Attorneys bill clients using different fee structures, including an hourly, flat fee, or monthly fee arrangement. With hourly billing, the attorney charges a set amount of money for each hour worked on a case. Most attorneys will measure their time in six-minute increments and round up to the nearest tenth of an hour.
As a client, the biggest advantage to hourly billing is that your attorney puts in the same amount of effort for your case, whether it takes them a few hours or several years. The biggest disadvantage of hourly billing is that it’s difficult to predict the total cost of their services.
With a flat fee arrangement, you pay your attorney a set amount of money to handle your case. The largest benefit of flat fee billing is that you know exactly how much your foreclosure attorney will cost. They’ll receive the same amount of money regardless of how much time and effort they put into your case. While it’s nice to know what you’ll owe your attorney for their work, there are two potential risks of agreeing to a flat fee.
First, your attorney might underestimate how much time and effort they’ll need to put into your case. If this happens, they might be tempted to cut corners later in your case. Second, because of the risk of underestimating how much time your case will take, attorneys sometimes “pad” the flat fee by charging a little bit more to protect them financially. This means there’s a chance you’ll end up overpaying your attorney for their work.
Finally, there’s the monthly rate. This is a hybrid of an hourly and flat fee arrangement in that you pay your attorney by the month, not the hour. It’s like a flat fee in that the amount your attorney can charge each month is capped. The advantage of the monthly rate fee structure is that it allows you to know how much you’ll need to pay your attorney each month. The disadvantage is that you don’t know exactly how many months you’ll need your attorney to handle your foreclosure case.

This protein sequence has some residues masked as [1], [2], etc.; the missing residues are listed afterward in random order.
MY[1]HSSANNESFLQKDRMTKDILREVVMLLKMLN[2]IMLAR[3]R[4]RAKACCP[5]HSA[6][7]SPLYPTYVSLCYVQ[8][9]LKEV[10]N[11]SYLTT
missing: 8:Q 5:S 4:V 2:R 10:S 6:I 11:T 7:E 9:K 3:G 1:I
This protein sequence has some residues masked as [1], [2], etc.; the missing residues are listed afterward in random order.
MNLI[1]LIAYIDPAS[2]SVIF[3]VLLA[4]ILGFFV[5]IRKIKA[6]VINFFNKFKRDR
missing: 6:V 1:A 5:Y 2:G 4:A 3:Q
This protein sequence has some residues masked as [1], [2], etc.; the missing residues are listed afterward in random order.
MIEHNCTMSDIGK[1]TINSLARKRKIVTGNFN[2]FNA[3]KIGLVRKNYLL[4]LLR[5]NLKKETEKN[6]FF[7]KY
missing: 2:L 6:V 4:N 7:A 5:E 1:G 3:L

Given all these considerations, the attorney fees to handle a foreclosure from start to finish can range considerably. Some may cost as little as $1,500, while others cost as much as $20,000.
What To Do if You Can't Afford To Hire an Attorney
Hiring a foreclosure attorney doesn’t come cheap. And most homeowners facing foreclosure don’t have much cash sitting around to pay for an attorney. If they did, there’s a fair chance they wouldn’t be facing foreclosure to begin with. That being said, if you want legal help with your foreclosure, but can’t afford an attorney, you still have options.
One option is to schedule an initial consultation. Many attorneys offer free consultations, which give you 15 to 30 minutes to explain your situation, ask a few questions, and then get an overview of your legal options. Once you know what you should do, you can take those steps on your own. Remember, one of the biggest reasons for hiring an attorney is to spot legal issues that you aren’t aware of. During an initial consultation, the foreclosure attorney can help you understand the major issues in your case.
Another option is to do some legal research and handle your foreclosure on your own. Numerous online resources explain the legal process and approaches to foreclosure. Also, most statutes are available online and you can find many legal cases for free online using tools like Google Scholar. Your local courthouse should also have a free law library for you to use.
Finally, you may be able to get free legal representation from a legal aid society or other nonprofit or public interest organization. If they can’t establish a client relationship with you, they can at least review your case for free and help you with a few basics.
You don’t need to have an attorney handle your foreclosure, but hiring one can be a big help. This is especially true if you have legal defenses, are an active-duty servicemember, or plan on fighting the lender to stop your foreclosure. By hiring a foreclosure attorney, you have someone to spot legal issues you may not know about. They’ll also know the foreclosure laws and how to litigate and negotiate. The cost of a foreclosure attorney will depend on several factors, but you can expect to pay anywhere from $1,500 to as much as $20,000.